Animal transports are controversial. Almost every day, consignments are sent abroad from Luxembourg. The veterinary inspectors do not find many deficiencies during their inspections. The Lëtzebuerger Journal accompanied them on their work.
Loud mooing greets us as we enter what at first glance looks like an ordinary stable. In reality, it is one of ten collection centres in the country. From here, farm animals are transported abroad. Nine are basically reserved for cattle, the remaining one for pigs.
We are somewhere in the mosaic of fields not far from Wilwerdange, in the rural and agricultural north of the country. The collection centre is bright and clean. The individual stalls, where a good dozen cattle are divided up, are lined with fresh straw. Thick and thin, brown and grey, male and female. There is something of everything.
Dr Tom Petit is here today to inspect the animals before they are loaded. Together with his work colleague Michelle Schoetter, he looks for signs of diseases and injuries on the legs that could cause them problems during transport. After all, when the truck later takes turns and changes lanes on the hour-long journey to St. Vith, Belgium, the cattle have to stand firm. Petit stops at a stall. "The animals look lively. They are not very fat, but these are dairy cows for which there was no time to fatten. There are buyers for those too, " he knows from experience.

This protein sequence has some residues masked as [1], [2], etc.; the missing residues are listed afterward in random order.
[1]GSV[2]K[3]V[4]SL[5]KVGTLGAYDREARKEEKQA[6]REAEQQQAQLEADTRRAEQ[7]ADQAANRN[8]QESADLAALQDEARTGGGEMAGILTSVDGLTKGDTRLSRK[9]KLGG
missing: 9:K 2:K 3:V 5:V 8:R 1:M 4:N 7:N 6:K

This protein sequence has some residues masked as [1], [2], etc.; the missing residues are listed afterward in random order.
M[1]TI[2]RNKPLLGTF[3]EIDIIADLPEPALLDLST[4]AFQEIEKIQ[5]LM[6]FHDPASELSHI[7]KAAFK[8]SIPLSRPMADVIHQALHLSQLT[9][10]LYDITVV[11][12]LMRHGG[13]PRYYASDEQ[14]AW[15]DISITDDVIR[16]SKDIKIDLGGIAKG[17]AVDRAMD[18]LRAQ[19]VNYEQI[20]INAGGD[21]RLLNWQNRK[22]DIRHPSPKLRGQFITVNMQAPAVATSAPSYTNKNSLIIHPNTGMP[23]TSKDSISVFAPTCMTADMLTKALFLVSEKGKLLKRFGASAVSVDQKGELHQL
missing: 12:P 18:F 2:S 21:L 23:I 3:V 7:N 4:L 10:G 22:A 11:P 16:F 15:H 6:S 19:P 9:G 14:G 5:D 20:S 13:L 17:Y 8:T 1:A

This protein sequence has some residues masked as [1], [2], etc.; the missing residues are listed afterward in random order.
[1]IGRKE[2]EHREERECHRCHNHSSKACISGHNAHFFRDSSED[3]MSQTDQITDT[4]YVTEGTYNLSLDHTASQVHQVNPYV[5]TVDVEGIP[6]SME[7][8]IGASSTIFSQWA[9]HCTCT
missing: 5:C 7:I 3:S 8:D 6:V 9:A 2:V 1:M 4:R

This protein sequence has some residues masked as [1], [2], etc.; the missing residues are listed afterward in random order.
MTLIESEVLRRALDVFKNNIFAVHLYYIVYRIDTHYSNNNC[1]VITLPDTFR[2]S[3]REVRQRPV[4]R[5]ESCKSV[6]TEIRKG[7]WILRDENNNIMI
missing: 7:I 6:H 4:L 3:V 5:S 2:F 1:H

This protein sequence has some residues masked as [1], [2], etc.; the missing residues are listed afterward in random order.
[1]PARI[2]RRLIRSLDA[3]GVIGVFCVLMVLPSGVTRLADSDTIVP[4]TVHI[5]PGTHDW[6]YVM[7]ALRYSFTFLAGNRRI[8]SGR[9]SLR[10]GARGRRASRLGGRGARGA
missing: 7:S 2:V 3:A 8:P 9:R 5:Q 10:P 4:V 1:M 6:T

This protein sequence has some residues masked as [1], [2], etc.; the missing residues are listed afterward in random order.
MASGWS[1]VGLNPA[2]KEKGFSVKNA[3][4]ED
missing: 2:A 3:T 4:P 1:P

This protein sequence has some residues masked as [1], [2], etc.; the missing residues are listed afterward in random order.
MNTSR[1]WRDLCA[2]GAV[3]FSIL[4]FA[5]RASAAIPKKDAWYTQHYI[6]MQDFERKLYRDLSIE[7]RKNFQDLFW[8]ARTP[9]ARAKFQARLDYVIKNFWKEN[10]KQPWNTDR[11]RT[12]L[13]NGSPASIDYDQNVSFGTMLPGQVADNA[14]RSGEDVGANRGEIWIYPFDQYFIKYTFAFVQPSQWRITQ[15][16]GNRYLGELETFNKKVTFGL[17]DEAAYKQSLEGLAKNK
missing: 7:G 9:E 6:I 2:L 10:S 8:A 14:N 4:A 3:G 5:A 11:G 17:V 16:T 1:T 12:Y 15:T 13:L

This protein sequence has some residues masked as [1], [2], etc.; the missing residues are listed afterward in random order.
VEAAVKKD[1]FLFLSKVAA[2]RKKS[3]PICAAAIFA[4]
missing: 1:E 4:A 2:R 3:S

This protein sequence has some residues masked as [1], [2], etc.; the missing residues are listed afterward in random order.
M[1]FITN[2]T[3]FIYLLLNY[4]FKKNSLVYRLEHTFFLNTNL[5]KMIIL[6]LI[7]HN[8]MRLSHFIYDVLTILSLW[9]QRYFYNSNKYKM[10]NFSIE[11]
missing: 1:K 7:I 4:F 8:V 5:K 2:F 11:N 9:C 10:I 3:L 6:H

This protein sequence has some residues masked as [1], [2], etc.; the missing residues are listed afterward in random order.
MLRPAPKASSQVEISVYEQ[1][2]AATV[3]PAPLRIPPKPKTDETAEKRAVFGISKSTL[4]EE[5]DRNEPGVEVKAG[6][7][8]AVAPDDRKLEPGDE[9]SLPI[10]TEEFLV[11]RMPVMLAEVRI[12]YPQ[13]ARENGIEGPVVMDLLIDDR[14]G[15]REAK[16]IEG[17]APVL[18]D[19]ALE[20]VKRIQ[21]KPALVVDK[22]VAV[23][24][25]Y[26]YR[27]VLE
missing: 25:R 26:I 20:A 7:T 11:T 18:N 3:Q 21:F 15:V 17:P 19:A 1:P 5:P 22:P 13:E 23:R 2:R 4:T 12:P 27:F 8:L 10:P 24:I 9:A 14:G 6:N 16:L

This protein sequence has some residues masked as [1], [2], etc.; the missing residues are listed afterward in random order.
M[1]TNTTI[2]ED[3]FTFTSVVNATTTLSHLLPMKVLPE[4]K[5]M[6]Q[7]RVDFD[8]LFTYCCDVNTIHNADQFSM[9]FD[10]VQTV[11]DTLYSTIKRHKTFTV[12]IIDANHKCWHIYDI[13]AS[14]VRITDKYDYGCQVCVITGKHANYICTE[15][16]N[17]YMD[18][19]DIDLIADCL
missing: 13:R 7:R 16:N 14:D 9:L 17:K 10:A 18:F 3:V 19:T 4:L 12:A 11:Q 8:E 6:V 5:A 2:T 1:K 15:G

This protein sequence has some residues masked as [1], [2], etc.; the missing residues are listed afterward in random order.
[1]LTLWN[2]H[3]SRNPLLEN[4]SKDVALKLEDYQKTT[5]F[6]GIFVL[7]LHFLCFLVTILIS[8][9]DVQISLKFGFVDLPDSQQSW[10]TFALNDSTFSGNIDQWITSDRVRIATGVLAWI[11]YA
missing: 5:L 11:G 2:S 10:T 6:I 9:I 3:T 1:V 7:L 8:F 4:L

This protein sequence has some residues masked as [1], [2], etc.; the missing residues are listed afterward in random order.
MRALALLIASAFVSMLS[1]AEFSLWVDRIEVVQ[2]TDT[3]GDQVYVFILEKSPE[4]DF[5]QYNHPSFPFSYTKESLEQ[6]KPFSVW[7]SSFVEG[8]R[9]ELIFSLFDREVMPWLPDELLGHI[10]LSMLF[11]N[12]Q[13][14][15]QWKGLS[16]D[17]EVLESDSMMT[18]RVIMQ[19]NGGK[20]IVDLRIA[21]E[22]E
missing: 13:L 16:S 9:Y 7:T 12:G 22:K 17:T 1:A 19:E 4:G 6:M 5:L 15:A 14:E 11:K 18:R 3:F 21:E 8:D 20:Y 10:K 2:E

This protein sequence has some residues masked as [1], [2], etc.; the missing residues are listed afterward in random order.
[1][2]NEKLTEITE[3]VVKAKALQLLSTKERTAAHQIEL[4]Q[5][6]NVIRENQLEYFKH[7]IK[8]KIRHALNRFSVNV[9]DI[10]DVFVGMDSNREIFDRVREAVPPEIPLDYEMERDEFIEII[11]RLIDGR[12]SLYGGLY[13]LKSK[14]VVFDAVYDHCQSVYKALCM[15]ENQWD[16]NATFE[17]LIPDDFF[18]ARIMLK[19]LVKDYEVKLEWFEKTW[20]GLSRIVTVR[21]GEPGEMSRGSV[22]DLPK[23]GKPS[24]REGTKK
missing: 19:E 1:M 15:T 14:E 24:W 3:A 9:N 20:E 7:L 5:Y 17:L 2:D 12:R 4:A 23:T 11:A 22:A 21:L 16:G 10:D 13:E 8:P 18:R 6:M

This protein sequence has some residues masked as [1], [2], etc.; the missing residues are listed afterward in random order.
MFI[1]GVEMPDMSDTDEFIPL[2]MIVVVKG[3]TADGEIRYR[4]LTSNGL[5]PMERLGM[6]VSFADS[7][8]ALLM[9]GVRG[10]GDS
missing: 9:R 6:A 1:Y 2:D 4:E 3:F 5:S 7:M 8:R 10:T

He has been working as a veterinary inspector at the Veterinary and Food Administration (ALVA) since March 2018. Before that, he practised as a large animal veterinarian for 15 years. The appeal of a new career challenge led him down this path, though the strain of being on call 24/7 was also a factor. "When the phone rings, you drive off. In winter, you hardly ever sleep through the night, " Petit recalls. Last but not least, the change of job also means an opportunity for him to "make a difference elsewhere", to advise farmers and, if necessary, to point out mistakes.
Improving at the European level
At the beginning of August, we were able to accompany the staff of the Animal Health and Welfare Department during the inspection of animal transports. Two livestock trading companies had agreed to this. Superficially, the organisation of the reportage went smoothly. The exchange with the livestock traders was open, the atmosphere friendly and informal. The companies wanted to show that they have nothing to hide.
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